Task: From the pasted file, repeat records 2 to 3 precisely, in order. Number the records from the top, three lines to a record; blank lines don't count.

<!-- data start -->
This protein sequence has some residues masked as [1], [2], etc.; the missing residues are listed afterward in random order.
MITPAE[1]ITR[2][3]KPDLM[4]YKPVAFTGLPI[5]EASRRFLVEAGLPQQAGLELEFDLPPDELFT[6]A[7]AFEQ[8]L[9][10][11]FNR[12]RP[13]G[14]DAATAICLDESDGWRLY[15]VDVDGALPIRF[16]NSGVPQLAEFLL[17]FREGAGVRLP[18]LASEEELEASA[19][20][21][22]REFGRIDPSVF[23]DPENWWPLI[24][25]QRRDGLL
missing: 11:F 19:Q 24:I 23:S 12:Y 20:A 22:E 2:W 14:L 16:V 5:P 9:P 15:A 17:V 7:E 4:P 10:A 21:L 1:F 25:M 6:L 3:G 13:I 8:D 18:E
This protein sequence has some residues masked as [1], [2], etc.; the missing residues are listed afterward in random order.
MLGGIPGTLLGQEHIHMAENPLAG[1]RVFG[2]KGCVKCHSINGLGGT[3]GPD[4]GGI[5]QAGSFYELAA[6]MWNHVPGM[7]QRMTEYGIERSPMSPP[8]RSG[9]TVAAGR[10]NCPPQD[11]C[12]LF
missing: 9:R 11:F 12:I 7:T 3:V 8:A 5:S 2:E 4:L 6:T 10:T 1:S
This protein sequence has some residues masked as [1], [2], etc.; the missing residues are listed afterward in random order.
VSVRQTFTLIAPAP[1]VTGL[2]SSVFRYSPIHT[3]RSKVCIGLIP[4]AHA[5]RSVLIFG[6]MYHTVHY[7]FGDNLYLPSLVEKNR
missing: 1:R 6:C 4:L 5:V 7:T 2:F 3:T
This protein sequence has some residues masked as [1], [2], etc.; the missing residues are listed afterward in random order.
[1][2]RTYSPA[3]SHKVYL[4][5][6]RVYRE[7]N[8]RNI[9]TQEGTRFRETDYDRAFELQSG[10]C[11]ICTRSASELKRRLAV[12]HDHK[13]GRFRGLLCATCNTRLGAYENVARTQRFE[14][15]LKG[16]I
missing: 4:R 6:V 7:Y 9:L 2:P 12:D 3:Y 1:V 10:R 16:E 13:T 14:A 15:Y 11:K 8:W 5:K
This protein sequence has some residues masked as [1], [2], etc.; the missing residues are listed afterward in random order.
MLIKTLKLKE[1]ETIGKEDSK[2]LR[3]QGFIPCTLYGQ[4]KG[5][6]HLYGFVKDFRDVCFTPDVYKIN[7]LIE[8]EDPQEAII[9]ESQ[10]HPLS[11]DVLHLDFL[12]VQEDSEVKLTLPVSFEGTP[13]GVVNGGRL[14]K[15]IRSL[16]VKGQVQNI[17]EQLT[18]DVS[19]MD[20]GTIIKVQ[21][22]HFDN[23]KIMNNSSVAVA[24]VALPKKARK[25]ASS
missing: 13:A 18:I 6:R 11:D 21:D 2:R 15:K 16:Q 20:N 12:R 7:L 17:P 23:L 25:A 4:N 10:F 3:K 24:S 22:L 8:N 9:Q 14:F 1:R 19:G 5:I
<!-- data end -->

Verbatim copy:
This protein sequence has some residues masked as [1], [2], etc.; the missing residues are listed afterward in random order.
MLGGIPGTLLGQEHIHMAENPLAG[1]RVFG[2]KGCVKCHSINGLGGT[3]GPD[4]GGI[5]QAGSFYELAA[6]MWNHVPGM[7]QRMTEYGIERSPMSPP[8]RSG[9]TVAAGR[10]NCPPQD[11]C[12]LF
missing: 9:R 11:F 12:I 7:T 3:V 8:A 5:S 2:E 4:L 6:T 10:T 1:S
This protein sequence has some residues masked as [1], [2], etc.; the missing residues are listed afterward in random order.
VSVRQTFTLIAPAP[1]VTGL[2]SSVFRYSPIHT[3]RSKVCIGLIP[4]AHA[5]RSVLIFG[6]MYHTVHY[7]FGDNLYLPSLVEKNR
missing: 1:R 6:C 4:L 5:V 7:T 2:F 3:T